So last week I went to New York City with my husband to celebrate our 5-year anniversary.
Let’s just say it was a fairly glorious week. I ate my weight in delicious foods: pizzas, croissants, bagels, salmon, mac and cheese, many glasses of wine, chocolate of all kinds. And while I brought my computer along—with the best of intentions to write a post or two in between museums and Broadway shows and bike rides to Coney Island—instead I spent a lot of time kicking back and reading somewhat silly dystopian fantasy novels (guilty pleasure). It was, as I already mentioned, glorious.
I’ve been having kind of a hard time cramming myself back into reality. The doing dishes and the folding laundry and the weeding. The eating of things that are not slices of pizza the size of my entire head.
So I thought I would start slow here. I thought I would ease back into the kitchen with something incredibly healthy (because I would like to fit into my clothes) and pretty simple, something that makes a great lunch day after day and helps me to feel more like myself (and less like an overstuffed lobster).
That’s right. The lentil sandwich. Don’t turn up your nose at this! Listen, it may not sound intuitive (not like, say, cake truffles), but the tangy yogurt, nutty crunch, and salty cheese stirred into those lentils will please any palate! Like a lentil-y pesto on bread. Yum.
You know how professional chefs on cooking shows are always saying things like, “And then we add a little honey for a touch of sweetness” to perfectly savory dishes? Um, why would I care if my salad is sweet—it’s not dessert…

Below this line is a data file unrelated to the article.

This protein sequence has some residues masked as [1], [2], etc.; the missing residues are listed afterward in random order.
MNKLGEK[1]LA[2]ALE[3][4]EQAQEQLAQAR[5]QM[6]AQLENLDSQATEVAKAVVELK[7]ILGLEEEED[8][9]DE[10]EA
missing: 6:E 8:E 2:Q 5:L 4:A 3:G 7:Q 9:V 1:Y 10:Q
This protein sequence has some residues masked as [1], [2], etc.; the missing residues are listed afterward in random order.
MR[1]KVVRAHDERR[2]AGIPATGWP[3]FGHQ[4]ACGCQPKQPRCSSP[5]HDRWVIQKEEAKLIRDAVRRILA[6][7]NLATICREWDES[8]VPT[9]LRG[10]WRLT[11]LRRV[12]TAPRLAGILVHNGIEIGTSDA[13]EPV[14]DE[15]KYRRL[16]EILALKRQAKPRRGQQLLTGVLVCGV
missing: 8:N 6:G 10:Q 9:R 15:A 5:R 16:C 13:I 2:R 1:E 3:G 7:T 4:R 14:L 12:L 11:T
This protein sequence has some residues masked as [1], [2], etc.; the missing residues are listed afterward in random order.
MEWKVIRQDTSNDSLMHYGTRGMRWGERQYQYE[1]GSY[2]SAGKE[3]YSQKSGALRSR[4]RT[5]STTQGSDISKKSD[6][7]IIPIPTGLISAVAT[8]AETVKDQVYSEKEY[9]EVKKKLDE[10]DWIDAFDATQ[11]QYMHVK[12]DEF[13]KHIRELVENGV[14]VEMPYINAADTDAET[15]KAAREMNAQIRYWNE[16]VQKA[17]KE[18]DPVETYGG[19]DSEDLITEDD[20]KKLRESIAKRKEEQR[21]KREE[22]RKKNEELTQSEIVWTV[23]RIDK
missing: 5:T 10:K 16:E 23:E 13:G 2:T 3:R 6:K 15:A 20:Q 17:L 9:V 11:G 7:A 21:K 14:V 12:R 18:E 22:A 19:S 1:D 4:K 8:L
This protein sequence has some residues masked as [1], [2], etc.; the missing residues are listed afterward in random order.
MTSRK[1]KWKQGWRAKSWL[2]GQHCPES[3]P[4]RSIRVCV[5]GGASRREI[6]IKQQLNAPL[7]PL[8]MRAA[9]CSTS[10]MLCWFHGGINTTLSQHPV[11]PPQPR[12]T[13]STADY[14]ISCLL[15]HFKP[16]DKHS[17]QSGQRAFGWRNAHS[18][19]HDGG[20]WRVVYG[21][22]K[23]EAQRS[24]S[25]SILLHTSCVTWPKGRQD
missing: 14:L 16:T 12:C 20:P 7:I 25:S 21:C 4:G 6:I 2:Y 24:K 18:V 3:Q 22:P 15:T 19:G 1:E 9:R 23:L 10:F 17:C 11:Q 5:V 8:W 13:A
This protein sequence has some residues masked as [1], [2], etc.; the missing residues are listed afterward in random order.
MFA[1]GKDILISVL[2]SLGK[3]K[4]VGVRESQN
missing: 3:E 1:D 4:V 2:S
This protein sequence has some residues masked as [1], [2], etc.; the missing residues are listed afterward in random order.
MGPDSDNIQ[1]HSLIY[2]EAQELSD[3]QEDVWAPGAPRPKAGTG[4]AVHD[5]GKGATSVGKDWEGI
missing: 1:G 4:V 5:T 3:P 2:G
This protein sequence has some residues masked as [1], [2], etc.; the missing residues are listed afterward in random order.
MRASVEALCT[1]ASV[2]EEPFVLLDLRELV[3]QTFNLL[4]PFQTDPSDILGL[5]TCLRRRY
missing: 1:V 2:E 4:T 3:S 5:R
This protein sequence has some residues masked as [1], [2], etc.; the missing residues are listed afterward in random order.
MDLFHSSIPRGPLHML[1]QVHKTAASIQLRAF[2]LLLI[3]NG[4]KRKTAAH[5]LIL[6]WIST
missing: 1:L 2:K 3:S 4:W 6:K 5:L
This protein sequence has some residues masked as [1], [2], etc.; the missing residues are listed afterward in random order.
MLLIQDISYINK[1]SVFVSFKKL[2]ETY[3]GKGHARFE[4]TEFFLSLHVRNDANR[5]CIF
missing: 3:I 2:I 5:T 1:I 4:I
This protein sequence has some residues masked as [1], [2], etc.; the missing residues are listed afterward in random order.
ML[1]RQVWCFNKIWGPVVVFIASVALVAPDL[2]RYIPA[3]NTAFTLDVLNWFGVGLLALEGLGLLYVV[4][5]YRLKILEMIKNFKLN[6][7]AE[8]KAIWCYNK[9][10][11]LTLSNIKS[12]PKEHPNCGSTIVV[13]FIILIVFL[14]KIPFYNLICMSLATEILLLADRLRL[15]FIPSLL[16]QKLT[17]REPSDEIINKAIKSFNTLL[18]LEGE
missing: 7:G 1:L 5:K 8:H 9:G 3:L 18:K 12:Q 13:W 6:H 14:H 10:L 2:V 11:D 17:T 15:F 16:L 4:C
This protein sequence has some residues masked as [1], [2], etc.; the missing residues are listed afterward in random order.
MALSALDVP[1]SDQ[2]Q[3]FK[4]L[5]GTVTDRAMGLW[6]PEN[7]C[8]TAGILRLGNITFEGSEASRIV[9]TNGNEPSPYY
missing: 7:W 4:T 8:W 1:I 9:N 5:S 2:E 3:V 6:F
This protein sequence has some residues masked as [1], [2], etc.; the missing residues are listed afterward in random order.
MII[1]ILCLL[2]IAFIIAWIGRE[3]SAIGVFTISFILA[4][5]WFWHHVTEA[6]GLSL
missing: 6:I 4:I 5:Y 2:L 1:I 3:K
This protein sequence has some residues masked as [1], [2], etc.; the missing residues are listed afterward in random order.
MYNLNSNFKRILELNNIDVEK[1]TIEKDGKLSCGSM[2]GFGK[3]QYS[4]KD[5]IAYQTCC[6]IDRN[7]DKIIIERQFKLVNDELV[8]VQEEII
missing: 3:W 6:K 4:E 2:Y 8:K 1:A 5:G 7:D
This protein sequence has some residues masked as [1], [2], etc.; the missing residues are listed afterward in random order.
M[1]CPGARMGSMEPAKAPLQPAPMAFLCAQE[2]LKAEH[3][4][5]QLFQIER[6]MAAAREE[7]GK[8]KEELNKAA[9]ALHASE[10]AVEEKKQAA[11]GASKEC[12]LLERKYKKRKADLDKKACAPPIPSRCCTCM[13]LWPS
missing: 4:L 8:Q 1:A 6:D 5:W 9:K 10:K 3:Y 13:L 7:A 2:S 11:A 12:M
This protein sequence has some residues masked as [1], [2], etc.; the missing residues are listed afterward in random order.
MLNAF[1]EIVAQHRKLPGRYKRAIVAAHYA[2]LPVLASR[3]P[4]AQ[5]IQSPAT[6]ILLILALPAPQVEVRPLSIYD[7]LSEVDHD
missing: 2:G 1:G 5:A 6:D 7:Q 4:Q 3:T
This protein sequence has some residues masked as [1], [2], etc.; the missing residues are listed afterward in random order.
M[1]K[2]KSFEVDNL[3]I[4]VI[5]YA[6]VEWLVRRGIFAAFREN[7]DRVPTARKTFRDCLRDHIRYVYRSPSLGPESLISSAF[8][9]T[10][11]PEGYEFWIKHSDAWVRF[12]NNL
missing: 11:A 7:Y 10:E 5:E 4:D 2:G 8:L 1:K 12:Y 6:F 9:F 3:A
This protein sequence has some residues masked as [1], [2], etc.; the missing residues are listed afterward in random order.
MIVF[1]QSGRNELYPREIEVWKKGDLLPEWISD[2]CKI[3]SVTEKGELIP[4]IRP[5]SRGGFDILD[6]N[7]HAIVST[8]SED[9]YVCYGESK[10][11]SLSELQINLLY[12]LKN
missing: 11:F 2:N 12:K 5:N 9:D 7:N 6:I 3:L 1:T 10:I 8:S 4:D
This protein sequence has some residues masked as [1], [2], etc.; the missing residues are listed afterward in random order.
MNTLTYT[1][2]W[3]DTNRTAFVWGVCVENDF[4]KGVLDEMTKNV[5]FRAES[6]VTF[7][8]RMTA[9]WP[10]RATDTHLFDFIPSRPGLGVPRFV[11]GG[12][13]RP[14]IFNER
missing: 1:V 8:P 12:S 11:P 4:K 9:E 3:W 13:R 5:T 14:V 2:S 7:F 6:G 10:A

They are aiming for presence and balance of the five tastes: sweet, sour, salty, bitter, and umami (savory). (Okay, spicy isn’t one of the sensory tastes, but it’s pretty important to throw heat into the mix, too.) Balance is a key trait of delicious food, which trained chefs learn early on. Another key trait of excellent food is diversity of textures: creamy, soft, chewy, crisp/crunchy.
I know this. You probably know this. Well balanced food is hard not to love!
So there is really no explanation for the doubts I had when I first found this recipe. I was just so skeptical…but thank God I followed it to a T, because folks, this wheatberry salad is simply perfect. There is no other word for it. Don’t you turn your nose up at adding chopped dates or think about skipping the pickled shallots. The first mouthful will win you over, no question.
I sometimes joke that my entrance exam into my husband’s family was learning the recipe for rhubarb pie.
Dave really loves rhubarb.
But he has never even batted an eye at my suggestions of non-pie rhubarb desserts…until one day last week, when he suddenly looked up and asked me to make him a rhubarb coffee cake. You could have knocked me over with a feather.
I thought about returning this big crumb coffee cake to its original rhubarb glory, but then I stumbled across a recipe for a lemony Bundt cake (oh! It’s a cake!) full of chunks of rhubarb and I got kind of dorkily excited.